During March 2010, the Icelandic Meteorological Office (IMO) and the Nordic Volcanological Center of the
University of Iceland's Institute of Earth Sciences (IES) reported the first eruption of Eyjafjallajökull volcano in
southern Iceland since 1823.
Base map courtesy of IMO.
From 20 March to 12 April 2010 the eruption's first phase occurred from a fissure 9 km ENE of the summit,
an area named Fimmvörðuháls, located between the Eyjafjallajökull and Mýrdalsjökull icecaps (map above).
These vents on the lower E slopes were snow-covered but not under the year-round icecap found at higher
elevations. Lava flows filled gullies, and quickly melted adjacent winter snow, creating small steam plumes.
Figure 2. Approximately N-looking interpretive cross-section cartoon drawn between Eyjafjallajökull and Katla. The eruption of 20 March was located at Fimmvörðuháls. Starting on 14 April, eruptions took place at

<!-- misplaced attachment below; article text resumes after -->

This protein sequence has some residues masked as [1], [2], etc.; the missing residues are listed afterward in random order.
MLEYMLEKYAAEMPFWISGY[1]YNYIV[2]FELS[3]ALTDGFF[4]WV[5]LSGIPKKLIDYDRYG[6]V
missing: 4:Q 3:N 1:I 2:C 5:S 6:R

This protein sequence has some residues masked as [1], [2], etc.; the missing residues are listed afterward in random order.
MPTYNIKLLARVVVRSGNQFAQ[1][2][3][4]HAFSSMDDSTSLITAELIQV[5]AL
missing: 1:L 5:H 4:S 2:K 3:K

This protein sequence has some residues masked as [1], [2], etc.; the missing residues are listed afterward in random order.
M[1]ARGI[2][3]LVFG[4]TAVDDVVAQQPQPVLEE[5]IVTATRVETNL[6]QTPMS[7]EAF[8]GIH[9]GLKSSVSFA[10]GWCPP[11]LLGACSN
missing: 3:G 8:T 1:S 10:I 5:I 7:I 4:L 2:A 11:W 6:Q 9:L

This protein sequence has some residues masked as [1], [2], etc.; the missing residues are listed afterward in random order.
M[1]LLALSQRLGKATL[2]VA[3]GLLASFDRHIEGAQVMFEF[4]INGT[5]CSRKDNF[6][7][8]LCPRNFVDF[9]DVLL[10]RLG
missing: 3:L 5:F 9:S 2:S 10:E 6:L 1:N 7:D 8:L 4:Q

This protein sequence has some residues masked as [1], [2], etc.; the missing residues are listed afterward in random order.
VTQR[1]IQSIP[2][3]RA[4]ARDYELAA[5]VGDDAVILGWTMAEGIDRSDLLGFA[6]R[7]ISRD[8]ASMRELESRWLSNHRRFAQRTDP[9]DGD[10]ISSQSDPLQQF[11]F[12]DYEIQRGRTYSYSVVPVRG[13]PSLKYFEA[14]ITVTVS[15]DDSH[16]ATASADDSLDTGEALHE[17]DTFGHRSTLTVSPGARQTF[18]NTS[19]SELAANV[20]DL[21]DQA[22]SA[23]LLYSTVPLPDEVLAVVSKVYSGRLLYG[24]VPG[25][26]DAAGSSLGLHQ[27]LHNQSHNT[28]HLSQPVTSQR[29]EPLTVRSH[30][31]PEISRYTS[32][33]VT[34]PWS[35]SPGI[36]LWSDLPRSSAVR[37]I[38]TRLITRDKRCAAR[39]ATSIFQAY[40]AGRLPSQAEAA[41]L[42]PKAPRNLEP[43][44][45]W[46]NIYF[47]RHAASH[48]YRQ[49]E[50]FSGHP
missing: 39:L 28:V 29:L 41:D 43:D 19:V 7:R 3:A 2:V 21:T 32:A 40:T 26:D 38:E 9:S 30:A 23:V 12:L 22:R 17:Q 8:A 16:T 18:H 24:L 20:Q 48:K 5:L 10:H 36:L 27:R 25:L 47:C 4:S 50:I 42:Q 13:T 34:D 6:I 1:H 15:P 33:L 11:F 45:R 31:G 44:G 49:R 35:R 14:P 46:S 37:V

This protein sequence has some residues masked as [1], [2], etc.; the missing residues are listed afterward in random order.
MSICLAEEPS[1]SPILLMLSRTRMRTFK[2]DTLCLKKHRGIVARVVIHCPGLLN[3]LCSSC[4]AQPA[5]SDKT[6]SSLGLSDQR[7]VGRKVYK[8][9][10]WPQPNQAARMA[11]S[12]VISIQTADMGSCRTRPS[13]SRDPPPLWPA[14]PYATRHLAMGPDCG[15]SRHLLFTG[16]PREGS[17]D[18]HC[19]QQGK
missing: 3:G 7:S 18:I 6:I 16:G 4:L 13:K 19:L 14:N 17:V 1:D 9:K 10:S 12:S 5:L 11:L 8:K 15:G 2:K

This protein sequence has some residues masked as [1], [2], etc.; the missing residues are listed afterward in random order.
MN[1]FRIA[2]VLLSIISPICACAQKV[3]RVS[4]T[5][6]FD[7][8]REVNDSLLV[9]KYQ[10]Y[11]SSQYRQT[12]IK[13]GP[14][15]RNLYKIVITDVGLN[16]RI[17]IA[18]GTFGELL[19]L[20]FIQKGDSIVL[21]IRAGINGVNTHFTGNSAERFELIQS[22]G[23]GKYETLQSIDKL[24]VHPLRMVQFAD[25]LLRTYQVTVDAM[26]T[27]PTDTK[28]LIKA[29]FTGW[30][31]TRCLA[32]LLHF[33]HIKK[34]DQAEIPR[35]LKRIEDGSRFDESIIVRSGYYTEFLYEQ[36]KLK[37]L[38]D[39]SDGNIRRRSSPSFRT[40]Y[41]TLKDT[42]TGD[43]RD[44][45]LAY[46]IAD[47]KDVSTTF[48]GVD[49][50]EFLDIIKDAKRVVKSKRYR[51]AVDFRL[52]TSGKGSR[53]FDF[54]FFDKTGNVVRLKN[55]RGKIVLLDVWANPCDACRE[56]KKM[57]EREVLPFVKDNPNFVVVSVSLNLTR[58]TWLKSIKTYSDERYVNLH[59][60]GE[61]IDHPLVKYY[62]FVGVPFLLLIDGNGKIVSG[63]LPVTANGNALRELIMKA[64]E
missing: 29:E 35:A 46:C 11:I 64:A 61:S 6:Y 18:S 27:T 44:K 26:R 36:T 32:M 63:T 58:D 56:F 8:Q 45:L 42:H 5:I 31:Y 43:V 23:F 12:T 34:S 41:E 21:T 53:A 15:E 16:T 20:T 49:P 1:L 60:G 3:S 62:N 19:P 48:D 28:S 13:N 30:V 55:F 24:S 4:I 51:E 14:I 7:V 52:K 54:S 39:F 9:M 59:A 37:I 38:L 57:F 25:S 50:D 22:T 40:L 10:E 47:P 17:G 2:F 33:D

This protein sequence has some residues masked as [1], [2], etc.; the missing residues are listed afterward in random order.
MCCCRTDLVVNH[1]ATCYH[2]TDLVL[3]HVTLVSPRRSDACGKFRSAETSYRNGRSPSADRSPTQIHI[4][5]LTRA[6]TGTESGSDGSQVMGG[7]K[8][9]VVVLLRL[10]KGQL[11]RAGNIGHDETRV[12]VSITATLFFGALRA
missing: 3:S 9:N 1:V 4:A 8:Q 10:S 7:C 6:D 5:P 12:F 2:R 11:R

the summit caldera. Notice the thin upper layer (blue on colored versions) representing glacial ice and the
inferred common linkage at ~ 2 km depth below sea level of the conduits feeding the two active vent areas.
From http://www.volcano.si.edu. Courtesy of Páll Einarsson (IES).
After apparent cessation of the fissure activity on or about 12 April, a second phase of the eruption began on
14 April, generating ash plumes that blew E to Europe and resulted in a 20-80% decrease of airline flights for as
much as a week. Late May the eruption continued, with occasional plumes that restricted air travel in parts of Europe.